Michigan law adds mandatory reporters after Nassar scandal
Lansing — Physical and occupational therapists and athletic trainers will now be required to report suspected child abuse or neglect under a new Michigan law that follows the Larry Nassar sexual abuse scandal.
Democratic Gov. Gretchen Whitmer this week signed the legislation, which comes more than four years after Nassar, a former sports doctor who treated athletes at Michigan State University and USA Gymnastics, was sentenced to a virtual life sentence for his conviction on child pornography charges and sexually abusing athletes.
During victim impact statements in 2018, several athletes testified that over the course of Nassar's more than two decades of sexual abuse they had told adults what was happening, including coaches and athletic trainers, and it went unreported.
The therapists and trainers join other professionals previously required to report their suspicions or knowledge of abuse, which include medical doctors, nurses, social workers, teachers, school administrators, family therapists and school counselors. These professions are expected to be able to identify signs of abuse and understand how to report it.
Anyone can report to Children's Protective Services if they believe a child is being abused or neglected, but the new legislation adds physical and occupational therapists, athletic trainers and physical therapist assistants to those professionals required to do so.
Previous forms of the legislation were criticized for not including coaches on the mandatory reporters list. A concern was the loose definition of coaches, which can sometimes be part-time workers or simply a volunteer.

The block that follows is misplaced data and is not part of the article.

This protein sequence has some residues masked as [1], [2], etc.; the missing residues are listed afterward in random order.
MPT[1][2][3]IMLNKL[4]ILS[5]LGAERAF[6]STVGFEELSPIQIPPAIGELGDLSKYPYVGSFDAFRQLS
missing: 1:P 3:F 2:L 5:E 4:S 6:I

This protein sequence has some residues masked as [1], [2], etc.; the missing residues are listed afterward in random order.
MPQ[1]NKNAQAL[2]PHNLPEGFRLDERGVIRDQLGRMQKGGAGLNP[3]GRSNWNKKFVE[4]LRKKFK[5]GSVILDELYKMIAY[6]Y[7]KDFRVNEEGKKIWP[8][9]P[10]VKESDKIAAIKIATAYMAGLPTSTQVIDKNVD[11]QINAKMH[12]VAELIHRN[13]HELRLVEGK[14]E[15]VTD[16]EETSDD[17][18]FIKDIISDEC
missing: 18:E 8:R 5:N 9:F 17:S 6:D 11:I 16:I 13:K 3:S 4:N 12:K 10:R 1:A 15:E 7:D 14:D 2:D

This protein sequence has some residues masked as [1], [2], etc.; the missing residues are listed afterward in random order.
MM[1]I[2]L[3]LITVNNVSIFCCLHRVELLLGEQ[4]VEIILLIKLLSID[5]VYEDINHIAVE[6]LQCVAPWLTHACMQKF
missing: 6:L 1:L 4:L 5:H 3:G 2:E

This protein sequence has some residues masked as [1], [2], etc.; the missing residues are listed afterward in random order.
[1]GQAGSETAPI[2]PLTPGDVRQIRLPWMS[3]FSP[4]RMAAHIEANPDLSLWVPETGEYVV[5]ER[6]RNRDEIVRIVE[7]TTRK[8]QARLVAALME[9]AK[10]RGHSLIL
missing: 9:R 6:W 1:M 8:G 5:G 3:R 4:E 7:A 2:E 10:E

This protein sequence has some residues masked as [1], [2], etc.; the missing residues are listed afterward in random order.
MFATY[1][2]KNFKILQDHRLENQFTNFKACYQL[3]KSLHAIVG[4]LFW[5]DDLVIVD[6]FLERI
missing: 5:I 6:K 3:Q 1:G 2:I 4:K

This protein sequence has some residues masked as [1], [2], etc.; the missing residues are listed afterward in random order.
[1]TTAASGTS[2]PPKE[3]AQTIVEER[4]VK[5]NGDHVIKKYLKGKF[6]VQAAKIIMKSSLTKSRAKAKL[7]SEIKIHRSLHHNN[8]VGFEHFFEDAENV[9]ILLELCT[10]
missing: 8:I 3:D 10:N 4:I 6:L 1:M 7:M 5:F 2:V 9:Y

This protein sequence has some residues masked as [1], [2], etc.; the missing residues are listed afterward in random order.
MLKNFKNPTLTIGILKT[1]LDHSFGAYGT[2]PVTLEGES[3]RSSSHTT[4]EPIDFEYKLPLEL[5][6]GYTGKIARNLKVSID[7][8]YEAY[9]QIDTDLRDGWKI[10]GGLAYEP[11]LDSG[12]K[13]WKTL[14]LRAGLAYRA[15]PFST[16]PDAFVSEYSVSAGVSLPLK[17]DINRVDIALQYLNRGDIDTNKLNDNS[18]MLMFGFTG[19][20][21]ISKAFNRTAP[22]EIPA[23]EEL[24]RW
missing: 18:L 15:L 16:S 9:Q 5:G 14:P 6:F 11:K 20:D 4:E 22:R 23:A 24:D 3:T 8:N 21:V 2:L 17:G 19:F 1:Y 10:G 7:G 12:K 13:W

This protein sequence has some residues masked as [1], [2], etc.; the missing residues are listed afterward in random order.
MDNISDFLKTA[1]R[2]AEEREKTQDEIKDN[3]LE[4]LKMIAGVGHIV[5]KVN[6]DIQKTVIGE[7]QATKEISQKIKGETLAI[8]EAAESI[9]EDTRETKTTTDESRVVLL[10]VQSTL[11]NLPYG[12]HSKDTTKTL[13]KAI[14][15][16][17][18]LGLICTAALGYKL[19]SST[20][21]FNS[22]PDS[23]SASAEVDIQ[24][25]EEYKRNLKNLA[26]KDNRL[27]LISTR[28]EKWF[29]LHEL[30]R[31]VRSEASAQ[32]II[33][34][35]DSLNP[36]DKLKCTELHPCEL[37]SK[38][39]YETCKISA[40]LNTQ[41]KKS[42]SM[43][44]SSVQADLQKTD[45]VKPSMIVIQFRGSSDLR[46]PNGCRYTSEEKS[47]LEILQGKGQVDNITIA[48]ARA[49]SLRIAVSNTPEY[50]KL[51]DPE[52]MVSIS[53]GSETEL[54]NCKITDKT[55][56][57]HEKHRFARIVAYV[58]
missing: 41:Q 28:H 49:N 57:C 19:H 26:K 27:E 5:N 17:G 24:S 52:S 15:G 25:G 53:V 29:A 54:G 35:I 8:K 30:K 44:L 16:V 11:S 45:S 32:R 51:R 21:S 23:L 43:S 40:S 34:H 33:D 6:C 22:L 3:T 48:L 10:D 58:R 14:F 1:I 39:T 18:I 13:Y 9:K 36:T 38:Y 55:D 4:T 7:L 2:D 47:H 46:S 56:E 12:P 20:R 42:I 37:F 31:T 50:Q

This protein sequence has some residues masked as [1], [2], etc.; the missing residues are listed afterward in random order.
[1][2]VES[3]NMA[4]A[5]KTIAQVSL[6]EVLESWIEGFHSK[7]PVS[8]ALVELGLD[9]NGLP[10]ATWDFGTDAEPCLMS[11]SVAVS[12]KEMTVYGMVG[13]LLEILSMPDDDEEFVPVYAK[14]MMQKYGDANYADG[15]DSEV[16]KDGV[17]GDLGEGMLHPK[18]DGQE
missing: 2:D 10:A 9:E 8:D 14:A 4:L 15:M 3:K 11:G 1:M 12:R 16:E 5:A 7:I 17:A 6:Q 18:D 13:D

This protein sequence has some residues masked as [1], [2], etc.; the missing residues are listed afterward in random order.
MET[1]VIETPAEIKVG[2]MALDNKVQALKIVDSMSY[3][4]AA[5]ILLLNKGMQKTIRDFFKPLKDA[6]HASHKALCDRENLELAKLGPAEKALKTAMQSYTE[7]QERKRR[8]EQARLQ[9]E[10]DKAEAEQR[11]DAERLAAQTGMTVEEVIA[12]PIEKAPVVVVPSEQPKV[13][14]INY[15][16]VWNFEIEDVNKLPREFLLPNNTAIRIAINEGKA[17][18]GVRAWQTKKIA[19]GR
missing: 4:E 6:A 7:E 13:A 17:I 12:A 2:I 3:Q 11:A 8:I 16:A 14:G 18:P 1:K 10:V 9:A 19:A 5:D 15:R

Former Michigan State University gymnastics coach Kathie Klages was sentenced to 90 days in jail in August 2020 on felony and misdemeanor counts of lying to police about her knowledge of Nassar's sexual abuse.
But the state court of appeals overturned her conviction, ruling that nothing Klages told investigators was “material” to the attorney general’s investigation into the university’s handling of Nassar’s abuse in terms of preventing it. The decision did not dispute the testimony of the two women who said that when they were teenagers in 1997, they told Klages that Nassar had abused them and Klages made them afraid to report the abuse.
The Michigan Coalition to End Domestic and Sexual Violence supports the expansion of mandatory reporters, but believes it's incomplete without including coaches, Executive Director Sarah Prout Rennie said.
In sports where children are separated from their parents for long stretches of time, coaches can be the only person that can help them, she said.
“These folks are often serving as parental figures,” Prout Rennie said. “These people are really the only people that they have access to come forward. They really need to be responsible to reporting sexual assaults.”
What Nassar did and what the victims endured is tragic, bill sponsor Rep. Roger Hauck said, but the state has to learn from what happened and fix it so it doesn't happen again.
“I feel so sorry for all the victims,” the Republican lawmaker from Union Township said. “Hopefully, this will put another strong deterrent from somebody doing this especially when you have athletic trainers in the room and seeing what’s going on.”
Anna Liz Nichols is a corps member for the Associated Press/Report for America Statehouse News Initiative. Report for America is a nonprofit national service program that places journalists in local newsrooms to report on undercovered issues. Nichols reported from Lansing.